Here we are in buzzing Cordoba, Argentina's second largest city. Getting here was a dream and the semi-cama Flecha Bus was so comfy, we all managed to get a decent amount of sleep on the way down from Salta. Well, everyone but me that is because I made the mistake of drinking a big bottle of Pepsi Max before we travelled so I was riding a caffeine high until well past 2am!
When we arrived in Cordoba bus terminal, we parted company with Chet and Carly as we had all booked separate places to stay. We decided to walk to our hostel to save the taxi fare but it was much farther than we expected and it was hard work trying to negociate the pedestrianised shopping area with all our luggage in tow. People aren't so good at moving out of your way here and it was a truly frustrating experience.
When we arrived at the Beluch Hostel, my first impressions weren't good. It wasn't that there was anything wrong with the place per se, I just had a bad feeling about it. I've learned not to judge a hostel purely on first impressions but it wasn't long before we started thinking about going somewhere else. For a start, our bed was pretty knackered and the window to our room was broken making it cold and draughty even though the sun was shining outside. The shared bathroom was depressingly small and dingy. Then there was the building work with the workers completely blocking our only access route with stepladders and power tools so that trying to get in and out again was like walking through a minefield. The noise carried on until 9.30 pm but by this time we already knew we would be leaving the next day - the constant ringing of the doorbell right outside our room was driving us insane!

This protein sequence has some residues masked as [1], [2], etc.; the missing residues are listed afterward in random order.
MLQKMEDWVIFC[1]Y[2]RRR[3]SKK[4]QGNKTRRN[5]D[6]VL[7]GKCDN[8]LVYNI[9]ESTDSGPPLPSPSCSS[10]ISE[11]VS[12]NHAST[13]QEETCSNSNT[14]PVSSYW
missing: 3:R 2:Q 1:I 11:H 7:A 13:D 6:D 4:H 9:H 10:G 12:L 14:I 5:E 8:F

We checked out another hostel called Palenque and it looked lovely so we reserved a room for the following day. We tried to take breakfast at the Beluch before we left but were completely ignored by all the staff. We checked out feeling really peeved and hoping that the Palenque would be better but things still didn 't improve. At the Palenque we found the staff to be really friendly and the hostel had a nice homely feel to it. What we didn't know when we looked at the placed last night was that there are only 3 bathrooms/toilets for over 20 guests and none of the rooms have keys so you can't lock up your stuff. When we got our room, we were expected to make the bed ourselves which was only a minor gripe but then the power sockets didn't work in our either, so we gave up and left. I don't know about you but the idea that someone could walk into our room at any time just felt uncomfortable.
Once again we hit the road and decided to try out the local Hosteling International place, the Cordoba Backpackers. We agreed that if this didn't pan out, we would jump on the next bus to Buenos Aires. Thankfully, they had a nice room for us with private bathroom for 60 Pesos, only 10 Pesos more than the other hostels which only had shared facilities. We're actually staying across the road from the main hostel so it's lovely and quiet (except for the traffic noise outside)and we almost have the free internet and kitchen to ourselves. The room itself is nothing fancy but we have a heater which is a godsend on these chilly autumn evenings and the bed is fab. I guess it really was a case of third time lucky!
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